Three Regimes of Extrasolar Planets Inferred From Host Star Metallicities

Approximately half of the extrasolar planets (exoplanets) with radii less than four Earth radii are in orbits with short periods. Despite their sheer abundance, the compositions of such planets are largely unknown.

The available evidence suggests that they range in composition from small, high-density rocky planets to low-density planets consisting of rocky cores surrounded by thick hydrogen and helium gas envelopes. Understanding the transition from the gaseous planets to Earth-like rocky worlds is important to estimate the number of potentially habitable planets in our Galaxy and provide constraints on planet formation theories. Here we report the abundances of heavy elements (that is, the metallicities) of more than 400 stars hosting 600 exoplanet candidates, and find that the exoplanets can be categorized into three populations defined by statistically distinct (~ 4.5{\sigma}) metallicity regions.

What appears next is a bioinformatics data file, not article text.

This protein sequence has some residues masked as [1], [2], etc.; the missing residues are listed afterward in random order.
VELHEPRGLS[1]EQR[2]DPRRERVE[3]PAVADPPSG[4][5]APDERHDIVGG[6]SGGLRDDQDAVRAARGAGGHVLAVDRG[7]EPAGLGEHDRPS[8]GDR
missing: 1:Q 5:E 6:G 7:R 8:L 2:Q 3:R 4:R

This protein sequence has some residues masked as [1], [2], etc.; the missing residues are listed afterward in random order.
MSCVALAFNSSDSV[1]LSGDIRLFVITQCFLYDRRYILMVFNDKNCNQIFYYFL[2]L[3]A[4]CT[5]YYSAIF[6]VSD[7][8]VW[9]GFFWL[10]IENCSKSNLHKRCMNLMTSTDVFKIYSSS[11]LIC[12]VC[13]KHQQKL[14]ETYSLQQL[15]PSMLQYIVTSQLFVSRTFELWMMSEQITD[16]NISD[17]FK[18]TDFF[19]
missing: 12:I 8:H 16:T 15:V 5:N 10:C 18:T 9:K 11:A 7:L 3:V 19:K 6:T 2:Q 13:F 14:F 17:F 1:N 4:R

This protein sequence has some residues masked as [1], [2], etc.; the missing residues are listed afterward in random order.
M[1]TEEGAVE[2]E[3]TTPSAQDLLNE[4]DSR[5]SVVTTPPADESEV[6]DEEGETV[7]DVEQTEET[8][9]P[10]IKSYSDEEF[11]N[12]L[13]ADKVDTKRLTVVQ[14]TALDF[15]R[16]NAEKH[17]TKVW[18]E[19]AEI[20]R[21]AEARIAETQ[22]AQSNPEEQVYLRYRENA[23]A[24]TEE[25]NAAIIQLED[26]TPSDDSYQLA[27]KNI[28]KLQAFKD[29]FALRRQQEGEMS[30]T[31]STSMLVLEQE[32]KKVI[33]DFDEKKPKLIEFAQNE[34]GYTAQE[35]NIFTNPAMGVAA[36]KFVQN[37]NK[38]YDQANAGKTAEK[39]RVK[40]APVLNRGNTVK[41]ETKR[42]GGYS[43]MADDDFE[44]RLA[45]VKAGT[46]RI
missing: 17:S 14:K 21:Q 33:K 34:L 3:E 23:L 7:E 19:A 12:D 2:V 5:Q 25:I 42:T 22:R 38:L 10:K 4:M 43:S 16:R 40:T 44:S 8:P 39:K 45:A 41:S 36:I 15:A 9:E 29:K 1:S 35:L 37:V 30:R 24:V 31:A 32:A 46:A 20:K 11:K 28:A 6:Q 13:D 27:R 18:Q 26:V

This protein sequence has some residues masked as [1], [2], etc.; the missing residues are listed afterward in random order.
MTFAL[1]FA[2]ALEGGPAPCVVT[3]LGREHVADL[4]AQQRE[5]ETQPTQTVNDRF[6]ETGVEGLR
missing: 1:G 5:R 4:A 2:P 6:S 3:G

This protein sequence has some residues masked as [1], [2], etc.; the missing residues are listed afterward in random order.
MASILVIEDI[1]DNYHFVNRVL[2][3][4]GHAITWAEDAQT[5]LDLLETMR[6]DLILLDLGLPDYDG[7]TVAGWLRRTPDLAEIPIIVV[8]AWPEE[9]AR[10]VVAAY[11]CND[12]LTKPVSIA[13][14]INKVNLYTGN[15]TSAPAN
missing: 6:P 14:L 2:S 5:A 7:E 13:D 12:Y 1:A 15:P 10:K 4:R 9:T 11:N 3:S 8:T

We interpret these regions as reflecting the formation regimes of terrestrial-like planets (radii less than 1.7 Earth radii), gas dwarf planets with rocky cores and hydrogen-helium envelopes (radii between 1.7 and 3.9 Earth radii) and ice or gas giant planets (radii greater than 3.9 Earth radii). These transitions correspond well with those inferred from dynamical mass estimates, implying that host star metallicity, which is a proxy for the initial solid inventory of the protoplanetary disk, is a key ingredient regulating the structure of planetary systems.

Lars A. Buchhave, Martin Bizzarro, David W. Latham, Dimitar Sasselov, William D. Cochran, Michael Endl, Howard Isaacson, Diana Juncher, Geoffrey W. Marcy (Submitted on 29 May 2014)

Comments: 13 pages, 2 figures. Published in Nature (this http URL)

Subjects: Earth and Planetary Astrophysics (astro-ph.EP)

DOI: 10.1038/nature13254

Cite as: arXiv:1405.7695 [astro-ph.EP] (or arXiv:1405.7695v1 [astro-ph.EP] for this version)

Submission history From: Lars A. Buchhave [v1] Thu, 29 May 2014 20:00:01 GMT (212kb)

Please follow Astrobiology on Twitter.


  • submit to reddit